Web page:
by Ben Aris Business New Europe
Megastar investor and notorious Russia bear Jim Rogers appears to have had a change of heart and taken a job as an advisor to the agricultural fund run by Russian state-owned banking giant VTB Capital.
"Russia and the [Commonwealth of Independent States] region have all the ingredients needed to become the world’s agriculture powerhouse. It seems that everything may now be coming together under VTB Capital to make this happen, so I am keen to participate," Rogers, who is also chairman of Rogers Holdings and Beeland Interests, said in a statement, issued by the bank on Tuesday, September 19.
Best known for co-founding the Quantum Fund with George Soros in the 1970s that "broke" the Bank of England, forcing the UK out of the Exchange Rate Mechanism in 1992, Rogers recently had an epiphany and said in an interview with CNBC in August: "I do not invest in Russia now, but for the first time in my life I have started considering it."
Since it was founded in the aftermath of the 2008 crisis, VTB Capital has quickly grown to become Russia’s leading investment bank, dominating the equity, fixed income, and mergers and acquisition business in terms of volumes of deals, according to Dealogic.
The bank is also moving into private equity, which had been an ad-hoc business at the bank. The Russian government has targeted agriculture as a strategic sector and is pouring billions of dollars into its development. Rogers joins the agricultural division that is managed by VTB’s private equity department, where he "will provide regular advice and insights into global commodity markets and investment trends," VTB said.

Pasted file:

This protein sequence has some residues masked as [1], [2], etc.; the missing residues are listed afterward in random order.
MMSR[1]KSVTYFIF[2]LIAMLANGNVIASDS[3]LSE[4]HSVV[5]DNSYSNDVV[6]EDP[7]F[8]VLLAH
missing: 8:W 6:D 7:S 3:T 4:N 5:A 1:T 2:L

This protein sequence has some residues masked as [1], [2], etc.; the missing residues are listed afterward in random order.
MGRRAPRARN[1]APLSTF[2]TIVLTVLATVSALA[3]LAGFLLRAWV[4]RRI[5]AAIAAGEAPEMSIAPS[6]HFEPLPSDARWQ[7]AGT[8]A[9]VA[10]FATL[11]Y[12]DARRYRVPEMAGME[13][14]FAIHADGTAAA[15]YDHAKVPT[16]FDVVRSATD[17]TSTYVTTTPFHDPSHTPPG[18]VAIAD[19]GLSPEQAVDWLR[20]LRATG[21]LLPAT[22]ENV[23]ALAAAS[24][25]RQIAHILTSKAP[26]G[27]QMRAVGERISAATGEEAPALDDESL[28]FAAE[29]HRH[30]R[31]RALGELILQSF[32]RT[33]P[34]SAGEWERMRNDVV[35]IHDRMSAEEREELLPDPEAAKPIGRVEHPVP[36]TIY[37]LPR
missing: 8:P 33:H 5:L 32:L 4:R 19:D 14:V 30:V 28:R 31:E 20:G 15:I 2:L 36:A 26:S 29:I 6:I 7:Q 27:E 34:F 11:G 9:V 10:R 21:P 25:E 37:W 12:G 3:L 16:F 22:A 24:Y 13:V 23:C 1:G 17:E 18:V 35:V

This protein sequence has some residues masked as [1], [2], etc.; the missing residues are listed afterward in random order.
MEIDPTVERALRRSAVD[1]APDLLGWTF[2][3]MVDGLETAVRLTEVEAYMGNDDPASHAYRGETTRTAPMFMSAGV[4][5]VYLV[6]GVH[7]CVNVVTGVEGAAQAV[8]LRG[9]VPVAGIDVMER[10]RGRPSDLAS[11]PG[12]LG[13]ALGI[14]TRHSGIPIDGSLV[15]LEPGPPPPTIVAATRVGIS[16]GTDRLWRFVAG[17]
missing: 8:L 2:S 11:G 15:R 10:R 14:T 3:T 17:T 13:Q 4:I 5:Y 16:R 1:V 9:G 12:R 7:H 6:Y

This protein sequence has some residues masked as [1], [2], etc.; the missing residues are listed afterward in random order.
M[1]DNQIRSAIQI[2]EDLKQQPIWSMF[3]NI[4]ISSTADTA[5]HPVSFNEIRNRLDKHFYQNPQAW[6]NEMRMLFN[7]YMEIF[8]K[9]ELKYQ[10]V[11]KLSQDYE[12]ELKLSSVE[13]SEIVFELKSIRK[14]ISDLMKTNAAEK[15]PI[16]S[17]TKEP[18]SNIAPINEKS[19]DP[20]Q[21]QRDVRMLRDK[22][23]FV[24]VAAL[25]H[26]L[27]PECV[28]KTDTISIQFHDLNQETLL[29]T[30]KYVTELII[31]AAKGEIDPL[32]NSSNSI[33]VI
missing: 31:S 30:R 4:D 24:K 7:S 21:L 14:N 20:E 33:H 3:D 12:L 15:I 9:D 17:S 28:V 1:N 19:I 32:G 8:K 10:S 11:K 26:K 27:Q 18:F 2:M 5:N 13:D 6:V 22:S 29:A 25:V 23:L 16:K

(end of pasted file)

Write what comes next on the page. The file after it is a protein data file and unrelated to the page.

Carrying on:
"VTB Capital sees high potential in Russian agricultural market and plans to attract from $500mn to $1bn of the investments into the sector based on its phased development strategy. Russia and the broader CIS region is developing into a global agriculture superpower with its proximity to China, Middle East and North Africa resulting in it taking a leading role in the export of key agricultural commodities such as wheat, barley, corn and sunflower oil," the bank said.
The move is quite a turnabout for Rogers, who is known for his bearish stance on Russia. He once famously told an audience at Harvard Business School that the country was a kleptoracy and that he would never invest there. His speech was so outspoken that one of the MBA students, a young Russian investment banker called Dmitry Alimov, stood up after the presentation to take issue with several of Rogers’ more controversial statements.
Jim Rogers has taught finance at Columbia University’s business school and is a media commentator worldwide. He is the author of Adventure Capitalist, Investment Biker, Hot Commodities, A Gift to My Children, and A Bull in China. See his website.